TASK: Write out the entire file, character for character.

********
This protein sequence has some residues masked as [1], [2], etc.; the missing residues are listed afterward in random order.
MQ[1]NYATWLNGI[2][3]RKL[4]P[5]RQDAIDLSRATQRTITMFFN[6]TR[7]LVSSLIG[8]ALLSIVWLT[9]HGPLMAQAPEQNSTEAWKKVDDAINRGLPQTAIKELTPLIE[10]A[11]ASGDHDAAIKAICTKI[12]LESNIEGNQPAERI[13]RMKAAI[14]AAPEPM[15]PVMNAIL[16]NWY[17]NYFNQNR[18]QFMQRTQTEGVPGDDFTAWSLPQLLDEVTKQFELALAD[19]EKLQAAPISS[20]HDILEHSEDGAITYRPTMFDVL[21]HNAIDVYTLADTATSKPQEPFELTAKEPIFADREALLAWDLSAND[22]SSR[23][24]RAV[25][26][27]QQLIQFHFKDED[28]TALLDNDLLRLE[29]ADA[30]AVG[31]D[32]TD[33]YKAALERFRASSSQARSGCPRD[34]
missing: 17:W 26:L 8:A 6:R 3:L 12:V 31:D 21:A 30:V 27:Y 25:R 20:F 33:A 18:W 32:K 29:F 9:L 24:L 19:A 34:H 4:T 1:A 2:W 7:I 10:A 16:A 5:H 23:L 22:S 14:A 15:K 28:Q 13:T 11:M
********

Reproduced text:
This protein sequence has some residues masked as [1], [2], etc.; the missing residues are listed afterward in random order.
MQ[1]NYATWLNGI[2][3]RKL[4]P[5]RQDAIDLSRATQRTITMFFN[6]TR[7]LVSSLIG[8]ALLSIVWLT[9]HGPLMAQAPEQNSTEAWKKVDDAINRGLPQTAIKELTPLIE[10]A[11]ASGDHDAAIKAICTKI[12]LESNIEGNQPAERI[13]RMKAAI[14]AAPEPM[15]PVMNAIL[16]NWY[17]NYFNQNR[18]QFMQRTQTEGVPGDDFTAWSLPQLLDEVTKQFELALAD[19]EKLQAAPISS[20]HDILEHSEDGAITYRPTMFDVL[21]HNAIDVYTLADTATSKPQEPFELTAKEPIFADREALLAWDLSAND[22]SSR[23][24]RAV[25][26][27]QQLIQFHFKDED[28]TALLDNDLLRLE[29]ADA[30]AVG[31]D[32]TD[33]YKAALERFRASSSQARSGCPRD[34]
missing: 17:W 26:L 8:A 6:R 3:L 12:V 31:D 21:A 30:V 27:Y 25:R 20:F 33:A 18:W 32:K 29:F 9:L 24:L 19:A 34:H 4:T 1:A 2:W 7:I 10:A 16:A 5:H 23:L 22:S 14:A 15:K 28:Q 13:T 11:M